What form, Buppa! You haven't lost your touch. Even if Buppa does say so himself.  :)

She tries hard. (Good action shot, Amma)

We stand back because we're never sure where that thing is going.

Wednesday, August 15, 2012

A Visit to the War Museum

We are still on vacation from our kid duties, but the rainy weather has hindered our gadding-about-ed-ness. So, a last minute decision took us into Ottawa to do something indoor-ish — to visit the war museum.

It opened in its present form a few years ago, but it wasn't until now that we made the time and effort to visit.

The first hall commemorated the War of 1812. This is a special display because it is the bi-centenary. Please forgive the low and bad light in all of these photos.

Ready to enter the War of 1812

What I realized in a nutshell is that three of the four sides in the war could legitimately claim at least a partial victory: the Americans, the British and the Canadians. The fourth, the Native Peoples, were the big losers.

The Americans won in the sense that they were able to re-assert their independence from England. The British won because they were able to maintain their colony while still being able to concentrate on their more important dispute with France. The Canadians won because they were able repel all American attempts at invasion. The Americans had thought to increase their territory and fully expected Canadians to embrace them, but that did not happen.

The Native Peoples under the leadership of Tecumseh threw their lot in with the more amenable British, but at the end of the conflict the Americans kept their nation intact and were ready to expand westward with little regard for the welfare of the Aboriginals.

Sue, being the kindhearted person that she is, decided to come to the assistance of this
poor soldier, who has been on duty for 200 years,
by helping him hold his rifle.
Somehow we got turned around and headed into the post WWII display next. Canada has essentially been a peacekeeping nation, and our first endeavour (I think) was in Cyprus. Sue sat at this model of a Cypriot cafe and was able to listen to actual recorded messages of soldiers calling home.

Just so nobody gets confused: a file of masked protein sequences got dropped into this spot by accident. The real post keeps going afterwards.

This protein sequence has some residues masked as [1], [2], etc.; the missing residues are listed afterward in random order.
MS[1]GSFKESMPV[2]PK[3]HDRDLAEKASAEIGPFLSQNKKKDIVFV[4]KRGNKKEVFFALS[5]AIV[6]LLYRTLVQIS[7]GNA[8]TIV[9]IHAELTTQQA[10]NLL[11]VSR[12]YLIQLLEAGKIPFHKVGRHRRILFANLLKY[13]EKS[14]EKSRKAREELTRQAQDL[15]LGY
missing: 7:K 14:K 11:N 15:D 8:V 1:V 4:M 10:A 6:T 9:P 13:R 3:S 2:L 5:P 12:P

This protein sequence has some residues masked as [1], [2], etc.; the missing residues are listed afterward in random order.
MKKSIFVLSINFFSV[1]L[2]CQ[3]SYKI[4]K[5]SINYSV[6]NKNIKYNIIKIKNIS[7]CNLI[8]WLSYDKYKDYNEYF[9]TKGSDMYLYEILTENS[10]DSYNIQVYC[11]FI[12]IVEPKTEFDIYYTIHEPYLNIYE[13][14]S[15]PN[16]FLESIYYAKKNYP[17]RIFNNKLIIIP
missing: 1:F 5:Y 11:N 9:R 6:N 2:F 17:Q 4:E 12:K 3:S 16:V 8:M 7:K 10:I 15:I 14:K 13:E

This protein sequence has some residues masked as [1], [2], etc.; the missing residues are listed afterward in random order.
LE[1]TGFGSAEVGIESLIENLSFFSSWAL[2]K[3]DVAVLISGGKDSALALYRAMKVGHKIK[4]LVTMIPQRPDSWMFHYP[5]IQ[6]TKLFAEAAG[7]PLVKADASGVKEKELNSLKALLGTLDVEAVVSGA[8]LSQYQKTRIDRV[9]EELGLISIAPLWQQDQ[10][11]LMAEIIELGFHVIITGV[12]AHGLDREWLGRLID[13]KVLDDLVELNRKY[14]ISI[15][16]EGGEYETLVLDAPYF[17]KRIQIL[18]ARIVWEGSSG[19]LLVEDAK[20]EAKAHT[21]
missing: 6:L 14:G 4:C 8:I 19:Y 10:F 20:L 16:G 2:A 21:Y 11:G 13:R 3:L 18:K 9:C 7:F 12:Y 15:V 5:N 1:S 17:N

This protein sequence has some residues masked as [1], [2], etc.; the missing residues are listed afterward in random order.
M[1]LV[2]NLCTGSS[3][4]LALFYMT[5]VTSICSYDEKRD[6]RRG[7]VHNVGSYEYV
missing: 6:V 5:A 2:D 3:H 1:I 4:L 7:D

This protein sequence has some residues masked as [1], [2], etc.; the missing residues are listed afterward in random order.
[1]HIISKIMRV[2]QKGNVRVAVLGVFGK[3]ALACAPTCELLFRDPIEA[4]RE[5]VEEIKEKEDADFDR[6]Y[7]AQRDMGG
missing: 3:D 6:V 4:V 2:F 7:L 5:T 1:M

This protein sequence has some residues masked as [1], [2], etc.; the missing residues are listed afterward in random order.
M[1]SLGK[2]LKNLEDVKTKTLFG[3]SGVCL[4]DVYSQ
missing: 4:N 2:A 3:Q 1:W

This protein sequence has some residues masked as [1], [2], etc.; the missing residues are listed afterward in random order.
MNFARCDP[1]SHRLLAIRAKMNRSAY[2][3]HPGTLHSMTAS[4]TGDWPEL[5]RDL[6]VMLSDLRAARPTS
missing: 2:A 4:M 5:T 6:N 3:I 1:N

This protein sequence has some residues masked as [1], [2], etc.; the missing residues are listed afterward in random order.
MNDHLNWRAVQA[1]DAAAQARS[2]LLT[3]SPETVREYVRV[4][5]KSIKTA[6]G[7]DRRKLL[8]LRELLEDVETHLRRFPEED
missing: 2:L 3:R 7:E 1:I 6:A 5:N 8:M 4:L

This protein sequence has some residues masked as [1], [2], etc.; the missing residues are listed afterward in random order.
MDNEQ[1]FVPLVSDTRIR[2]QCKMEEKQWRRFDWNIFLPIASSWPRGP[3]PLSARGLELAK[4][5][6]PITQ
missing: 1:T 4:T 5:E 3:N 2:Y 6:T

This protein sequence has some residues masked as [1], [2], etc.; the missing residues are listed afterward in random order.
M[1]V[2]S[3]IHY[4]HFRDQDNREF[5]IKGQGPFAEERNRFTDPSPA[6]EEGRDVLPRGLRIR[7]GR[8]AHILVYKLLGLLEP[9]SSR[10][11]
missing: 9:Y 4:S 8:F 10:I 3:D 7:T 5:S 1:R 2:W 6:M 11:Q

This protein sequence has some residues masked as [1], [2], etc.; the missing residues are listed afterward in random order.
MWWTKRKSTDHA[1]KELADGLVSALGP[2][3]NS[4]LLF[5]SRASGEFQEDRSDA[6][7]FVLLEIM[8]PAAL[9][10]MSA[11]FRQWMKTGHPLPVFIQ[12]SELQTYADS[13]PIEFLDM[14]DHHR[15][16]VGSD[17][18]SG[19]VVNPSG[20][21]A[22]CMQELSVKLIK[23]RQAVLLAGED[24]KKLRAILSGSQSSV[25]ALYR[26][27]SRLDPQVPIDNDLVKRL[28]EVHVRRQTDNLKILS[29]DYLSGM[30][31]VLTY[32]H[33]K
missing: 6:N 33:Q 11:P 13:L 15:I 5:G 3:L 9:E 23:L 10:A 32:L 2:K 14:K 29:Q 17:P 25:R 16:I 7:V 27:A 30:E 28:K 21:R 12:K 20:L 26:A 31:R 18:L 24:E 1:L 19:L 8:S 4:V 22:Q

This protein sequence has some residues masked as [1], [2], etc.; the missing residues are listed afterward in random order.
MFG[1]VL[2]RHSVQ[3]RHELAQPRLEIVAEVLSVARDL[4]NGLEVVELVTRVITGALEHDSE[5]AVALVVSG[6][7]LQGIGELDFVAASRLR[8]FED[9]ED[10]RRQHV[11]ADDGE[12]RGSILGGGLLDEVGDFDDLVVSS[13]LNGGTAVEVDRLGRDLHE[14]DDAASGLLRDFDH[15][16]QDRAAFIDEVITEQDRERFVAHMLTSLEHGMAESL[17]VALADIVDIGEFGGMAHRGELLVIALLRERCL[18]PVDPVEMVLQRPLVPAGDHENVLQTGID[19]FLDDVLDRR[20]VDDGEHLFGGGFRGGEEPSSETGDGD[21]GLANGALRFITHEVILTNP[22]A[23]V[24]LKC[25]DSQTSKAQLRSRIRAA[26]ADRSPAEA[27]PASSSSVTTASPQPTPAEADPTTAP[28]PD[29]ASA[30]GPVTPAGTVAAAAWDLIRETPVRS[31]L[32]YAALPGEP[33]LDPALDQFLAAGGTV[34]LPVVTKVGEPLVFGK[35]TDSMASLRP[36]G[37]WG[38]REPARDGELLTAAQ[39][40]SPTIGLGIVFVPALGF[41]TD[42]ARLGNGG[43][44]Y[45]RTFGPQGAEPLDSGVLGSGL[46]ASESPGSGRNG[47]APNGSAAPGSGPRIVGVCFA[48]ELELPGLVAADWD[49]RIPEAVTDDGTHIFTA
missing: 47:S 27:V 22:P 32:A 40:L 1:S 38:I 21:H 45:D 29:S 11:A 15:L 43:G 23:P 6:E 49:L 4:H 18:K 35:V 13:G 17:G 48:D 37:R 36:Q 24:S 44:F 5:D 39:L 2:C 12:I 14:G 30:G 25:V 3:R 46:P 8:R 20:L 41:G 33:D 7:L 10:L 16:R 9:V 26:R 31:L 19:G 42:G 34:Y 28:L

Mockup of Cypriot cafe

Next and still working backwards through time, we visited the WWII display.

This is Der Fuher's limo with a huge mural of Nazi soldiers in the background at one of his rallies. This gave me the shudders to think how one lunatic was able to exert his influence and power over a whole nation.
I was amazed at the size of this torpedo from a German U-Boat. These U-Bootes penetrated quite a way into the St Lawrence River. You can perhaps tell from the map at the back right.

There was a section of the conflict in Italy, which I found quite poignant because Sue's dad was a soldier in that theatre. He was a tank driver. Here Sue poses by a tank of that vintage.

Her Dad drove a tank, perhaps similar to this one. Maybe even this one for all we know.
Rationing of food was a wartime reality as shown by the notice in this grocery store.

I was able to recognize some of the canned goods from my boyhood days.
Well, I didn't seem to take any WWI pictures, but I do remember one poignant story. A group of injured soldiers were being driven to the treatment centre, and this one young lad had them sing a rousing rendition of It's a Long Way to Tipperary to keep their spirits up. By morning he was dead. So sad. It tears me up even now.

On our way out, we passed a mural in honour of the women and children who were left behind during and even after the war. I thought it fitting to have a modern woman pose with these stalwart persons.


And that was one day of our little summer vacation. We have so much for which to be thankful, but it saddens me to think of what our forebears had to endure.

Saturday, August 11, 2012

A Day on Sturgeon Lake

We're back somewhat earlier than anticipated, so here's a report of one day's adventure. We visited my BIL, Larry, and his wife Marianne who took us out on their new pontoon craft. They dock on the Trent Canal System, specifically on Sturgeon Lake. So far they have stayed close to home, but it is possible to navigate the locks south to Lake Ontario or north to Lake Huron.

Our day on the lake was pleasantly cloudy after the heat and drought which we have been experiencing in this region. In fact, it even rained during our outing. Up we went to Bobcaygeon where we docked and enjoyed a picnic lunch. The gals then went shopping and I meandered around town while Larry stayed on board with his reading and their three dogs.

We barely made it back to the boat before the rain came down, but it didn't last very long. Then, Larry piloted us to Fenelon Falls before we turned back to the marina, home and supper.

All in all, we enjoyed a very pleasant day.

A view from the boat before we launched from the marina. I was glad that the box on the left was spelled Sanctuary and not Sanktuary. One little letter makes a big difference, don't you agree?

The ladies caught up on the latest news as we cruised northeast on Sturgeon Lake.

Larry happily kept us on course while Oliver sniffed the breeze.
We docked at Bobcaygeon, and Sue disembarked to go shopping with Marianne.
I strolled around town for awhile. This building and sign caught my eye.

I took this photo of a cottage on a little island almost in the Bobcaygeon harbour as we departed.
The clouds were interesting all day, but I took this photo after the rain.
Another pontoon vessel heads into another town, our second destination, Fenelon Falls. This craft was a rental with a built in cabin area. Such rentals are fairly popular on both the Trent and Rideau systems.

Wednesday, August 08, 2012

Celtfest 2012